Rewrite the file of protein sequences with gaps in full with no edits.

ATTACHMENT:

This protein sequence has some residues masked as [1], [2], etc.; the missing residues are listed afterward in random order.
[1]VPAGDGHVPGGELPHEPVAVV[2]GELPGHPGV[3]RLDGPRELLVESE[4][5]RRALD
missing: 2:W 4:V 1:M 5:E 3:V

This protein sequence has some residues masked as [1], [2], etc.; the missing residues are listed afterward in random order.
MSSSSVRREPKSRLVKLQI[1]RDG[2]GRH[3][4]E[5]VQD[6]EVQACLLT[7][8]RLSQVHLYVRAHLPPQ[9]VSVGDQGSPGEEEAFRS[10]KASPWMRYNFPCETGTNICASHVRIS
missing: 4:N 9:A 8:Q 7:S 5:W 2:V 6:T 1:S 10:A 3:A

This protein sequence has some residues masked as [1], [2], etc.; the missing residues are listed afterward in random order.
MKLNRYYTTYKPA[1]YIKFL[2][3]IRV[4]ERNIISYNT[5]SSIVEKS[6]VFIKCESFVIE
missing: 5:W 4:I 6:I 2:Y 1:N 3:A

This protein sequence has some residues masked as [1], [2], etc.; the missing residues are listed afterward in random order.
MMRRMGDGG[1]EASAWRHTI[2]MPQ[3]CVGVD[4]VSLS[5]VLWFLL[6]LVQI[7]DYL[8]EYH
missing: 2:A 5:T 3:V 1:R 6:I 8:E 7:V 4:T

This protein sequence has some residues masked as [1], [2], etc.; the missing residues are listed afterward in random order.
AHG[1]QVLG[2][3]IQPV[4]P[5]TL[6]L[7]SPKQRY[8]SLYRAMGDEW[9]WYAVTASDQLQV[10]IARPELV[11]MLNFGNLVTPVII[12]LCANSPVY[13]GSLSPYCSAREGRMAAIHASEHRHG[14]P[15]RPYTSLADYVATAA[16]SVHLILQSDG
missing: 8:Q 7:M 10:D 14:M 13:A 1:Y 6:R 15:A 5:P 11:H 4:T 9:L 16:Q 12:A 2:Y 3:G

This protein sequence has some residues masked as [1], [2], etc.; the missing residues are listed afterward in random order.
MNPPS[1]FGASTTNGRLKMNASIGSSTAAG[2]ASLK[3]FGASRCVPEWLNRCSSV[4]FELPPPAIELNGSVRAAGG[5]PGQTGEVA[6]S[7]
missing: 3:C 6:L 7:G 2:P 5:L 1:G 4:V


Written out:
This protein sequence has some residues masked as [1], [2], etc.; the missing residues are listed afterward in random order.
[1]VPAGDGHVPGGELPHEPVAVV[2]GELPGHPGV[3]RLDGPRELLVESE[4][5]RRALD
missing: 2:W 4:V 1:M 5:E 3:V

This protein sequence has some residues masked as [1], [2], etc.; the missing residues are listed afterward in random order.
MSSSSVRREPKSRLVKLQI[1]RDG[2]GRH[3][4]E[5]VQD[6]EVQACLLT[7][8]RLSQVHLYVRAHLPPQ[9]VSVGDQGSPGEEEAFRS[10]KASPWMRYNFPCETGTNICASHVRIS
missing: 4:N 9:A 8:Q 7:S 5:W 2:V 6:T 1:S 10:A 3:A

This protein sequence has some residues masked as [1], [2], etc.; the missing residues are listed afterward in random order.
MKLNRYYTTYKPA[1]YIKFL[2][3]IRV[4]ERNIISYNT[5]SSIVEKS[6]VFIKCESFVIE
missing: 5:W 4:I 6:I 2:Y 1:N 3:A

This protein sequence has some residues masked as [1], [2], etc.; the missing residues are listed afterward in random order.
MMRRMGDGG[1]EASAWRHTI[2]MPQ[3]CVGVD[4]VSLS[5]VLWFLL[6]LVQI[7]DYL[8]EYH
missing: 2:A 5:T 3:V 1:R 6:I 8:E 7:V 4:T

This protein sequence has some residues masked as [1], [2], etc.; the missing residues are listed afterward in random order.
AHG[1]QVLG[2][3]IQPV[4]P[5]TL[6]L[7]SPKQRY[8]SLYRAMGDEW[9]WYAVTASDQLQV[10]IARPELV[11]MLNFGNLVTPVII[12]LCANSPVY[13]GSLSPYCSAREGRMAAIHASEHRHG[14]P[15]RPYTSLADYVATAA[16]SVHLILQSDG
missing: 8:Q 7:M 10:D 14:M 13:A 1:Y 6:R 15:A 5:P 11:H 4:T 9:L 16:Q 12:A 2:Y 3:G

This protein sequence has some residues masked as [1], [2], etc.; the missing residues are listed afterward in random order.
MNPPS[1]FGASTTNGRLKMNASIGSSTAAG[2]ASLK[3]FGASRCVPEWLNRCSSV[4]FELPPPAIELNGSVRAAGG[5]PGQTGEVA[6]S[7]
missing: 3:C 6:L 7:G 2:P 5:L 1:G 4:V